Prevalence of respiratory symptoms in Swiss children: Is bronchial asthma really more prevalent in boys?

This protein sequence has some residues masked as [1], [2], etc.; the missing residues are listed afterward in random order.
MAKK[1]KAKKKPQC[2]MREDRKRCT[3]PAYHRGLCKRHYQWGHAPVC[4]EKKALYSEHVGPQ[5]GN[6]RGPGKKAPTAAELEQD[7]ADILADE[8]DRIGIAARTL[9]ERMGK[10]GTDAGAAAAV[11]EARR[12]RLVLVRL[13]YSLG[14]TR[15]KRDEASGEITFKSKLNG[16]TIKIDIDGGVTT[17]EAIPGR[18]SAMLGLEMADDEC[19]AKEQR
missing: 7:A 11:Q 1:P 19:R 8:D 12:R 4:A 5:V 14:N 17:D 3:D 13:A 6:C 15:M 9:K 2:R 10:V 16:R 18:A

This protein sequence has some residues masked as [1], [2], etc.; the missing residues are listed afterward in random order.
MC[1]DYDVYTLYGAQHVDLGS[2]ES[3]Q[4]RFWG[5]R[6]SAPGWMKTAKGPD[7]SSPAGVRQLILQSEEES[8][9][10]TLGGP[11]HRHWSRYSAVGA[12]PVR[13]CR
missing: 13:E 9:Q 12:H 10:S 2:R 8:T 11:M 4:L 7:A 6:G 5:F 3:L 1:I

Precise epidemiological data for the prevalence of childhood asthma were lacking for Switzerland until recently. In 1990 we performed a stratified cluster sampling of schoolchildren (aged 7, 12, and 15 years), using a parent completed questionnaire to obtain data for the 12 months prevalence of asthma symptoms and the lifetime prevalence of asthma diagnosis. A response rate of 97.5% enabled us to analyse 4,353 completed questionnaires. The prevalence of any asthma symptom during the last 12 months was 17.5% while only 4.8% of the children reported the diagnostic label “asthma.” The 12 months prevalence of chronic night cough was 12% and is comparable to other European data. Wheeze (5.9%) was reported less often in Switzerland than in England. At the age of 7 years asthma symptoms such as wheeze, morning tightness, and allergen-induced symptoms were reported more often in boys than in girls; at the age of 12 and 15 the male preponderance was no more evident. For all asthma symptoms the male: female ratio decreased with increasing age of the children, while independently of age twice as many boys than girls reported the diagnostic label “asthma.” We conclude that asthma symptom prevalence in Swiss schoolchildren is within the lower range of European data. Chronic night cough might be a more appropriate variable to compare prevalence rates between regions with different cultural and linguistic backgrounds than the symptom of wheeze. Evidence exists for a substantial underdiagnosis of bronchial asthma in Swiss children, especially in girls. Further evaluation is needed to define risk factors for underdiagnosis and the associated risk for under-treatment. © 1995 Wiley-Liss, Inc.